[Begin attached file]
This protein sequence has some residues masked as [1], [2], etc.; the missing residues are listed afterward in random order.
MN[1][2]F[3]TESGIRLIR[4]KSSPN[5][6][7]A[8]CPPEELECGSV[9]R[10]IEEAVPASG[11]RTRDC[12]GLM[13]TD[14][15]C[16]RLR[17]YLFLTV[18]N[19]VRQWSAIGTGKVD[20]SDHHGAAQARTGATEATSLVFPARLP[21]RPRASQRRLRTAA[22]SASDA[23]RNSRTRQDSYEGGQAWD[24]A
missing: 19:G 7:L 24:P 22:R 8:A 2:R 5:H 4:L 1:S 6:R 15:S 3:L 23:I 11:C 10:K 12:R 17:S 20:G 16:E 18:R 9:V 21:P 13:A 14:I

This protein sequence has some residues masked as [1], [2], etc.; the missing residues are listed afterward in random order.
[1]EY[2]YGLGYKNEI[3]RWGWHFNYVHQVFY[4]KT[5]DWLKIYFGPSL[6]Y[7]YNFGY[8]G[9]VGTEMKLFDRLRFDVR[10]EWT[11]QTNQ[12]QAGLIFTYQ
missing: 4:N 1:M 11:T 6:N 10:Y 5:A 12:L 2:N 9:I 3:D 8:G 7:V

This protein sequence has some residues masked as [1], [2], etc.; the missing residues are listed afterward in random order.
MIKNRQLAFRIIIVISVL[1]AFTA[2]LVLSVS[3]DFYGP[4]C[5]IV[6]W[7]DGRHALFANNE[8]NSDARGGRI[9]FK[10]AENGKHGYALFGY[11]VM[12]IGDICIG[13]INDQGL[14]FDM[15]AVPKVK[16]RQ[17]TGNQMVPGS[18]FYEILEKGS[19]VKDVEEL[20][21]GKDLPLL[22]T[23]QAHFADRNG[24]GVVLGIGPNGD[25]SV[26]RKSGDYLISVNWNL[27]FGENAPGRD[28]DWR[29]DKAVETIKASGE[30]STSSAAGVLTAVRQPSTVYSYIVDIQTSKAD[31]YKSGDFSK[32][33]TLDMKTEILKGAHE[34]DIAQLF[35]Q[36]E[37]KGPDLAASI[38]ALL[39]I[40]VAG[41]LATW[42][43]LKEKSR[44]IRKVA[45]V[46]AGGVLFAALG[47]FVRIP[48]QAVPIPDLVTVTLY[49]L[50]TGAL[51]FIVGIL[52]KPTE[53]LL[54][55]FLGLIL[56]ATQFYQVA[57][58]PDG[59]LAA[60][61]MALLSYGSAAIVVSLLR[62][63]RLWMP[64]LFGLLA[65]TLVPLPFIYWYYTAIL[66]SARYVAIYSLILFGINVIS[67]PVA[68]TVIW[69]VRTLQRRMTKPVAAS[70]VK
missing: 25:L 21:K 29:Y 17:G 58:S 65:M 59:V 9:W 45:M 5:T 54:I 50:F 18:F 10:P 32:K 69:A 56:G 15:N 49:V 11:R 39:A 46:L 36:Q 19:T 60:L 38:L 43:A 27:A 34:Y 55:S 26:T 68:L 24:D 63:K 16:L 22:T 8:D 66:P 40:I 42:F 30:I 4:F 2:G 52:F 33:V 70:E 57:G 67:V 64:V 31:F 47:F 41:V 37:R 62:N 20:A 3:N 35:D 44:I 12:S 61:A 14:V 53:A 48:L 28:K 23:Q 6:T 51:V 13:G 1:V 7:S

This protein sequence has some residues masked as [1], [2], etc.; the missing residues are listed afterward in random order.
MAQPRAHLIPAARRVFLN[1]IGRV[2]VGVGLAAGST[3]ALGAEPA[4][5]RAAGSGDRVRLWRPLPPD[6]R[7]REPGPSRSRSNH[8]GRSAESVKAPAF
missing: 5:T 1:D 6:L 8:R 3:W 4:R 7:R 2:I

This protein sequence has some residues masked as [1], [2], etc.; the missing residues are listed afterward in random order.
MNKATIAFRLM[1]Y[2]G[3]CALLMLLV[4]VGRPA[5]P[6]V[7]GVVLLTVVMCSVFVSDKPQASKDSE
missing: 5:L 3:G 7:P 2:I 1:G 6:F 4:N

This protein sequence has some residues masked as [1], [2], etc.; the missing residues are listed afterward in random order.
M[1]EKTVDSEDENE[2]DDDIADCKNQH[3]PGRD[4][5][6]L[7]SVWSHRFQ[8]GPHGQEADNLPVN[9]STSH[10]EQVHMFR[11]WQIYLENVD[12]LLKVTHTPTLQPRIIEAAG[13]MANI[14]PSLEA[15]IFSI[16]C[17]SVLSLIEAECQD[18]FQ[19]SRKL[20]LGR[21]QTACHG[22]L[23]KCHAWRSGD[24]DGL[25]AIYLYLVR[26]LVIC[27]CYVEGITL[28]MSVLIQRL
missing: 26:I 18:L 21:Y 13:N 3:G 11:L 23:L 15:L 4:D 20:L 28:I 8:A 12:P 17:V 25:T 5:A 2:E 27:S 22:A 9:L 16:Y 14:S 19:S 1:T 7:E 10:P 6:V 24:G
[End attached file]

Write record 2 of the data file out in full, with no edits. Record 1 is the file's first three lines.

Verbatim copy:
This protein sequence has some residues masked as [1], [2], etc.; the missing residues are listed afterward in random order.
[1]EY[2]YGLGYKNEI[3]RWGWHFNYVHQVFY[4]KT[5]DWLKIYFGPSL[6]Y[7]YNFGY[8]G[9]VGTEMKLFDRLRFDVR[10]EWT[11]QTNQ[12]QAGLIFTYQ
missing: 4:N 1:M 11:T 6:N 10:Y 5:A 12:L 2:N 9:I 3:D 8:G 7:V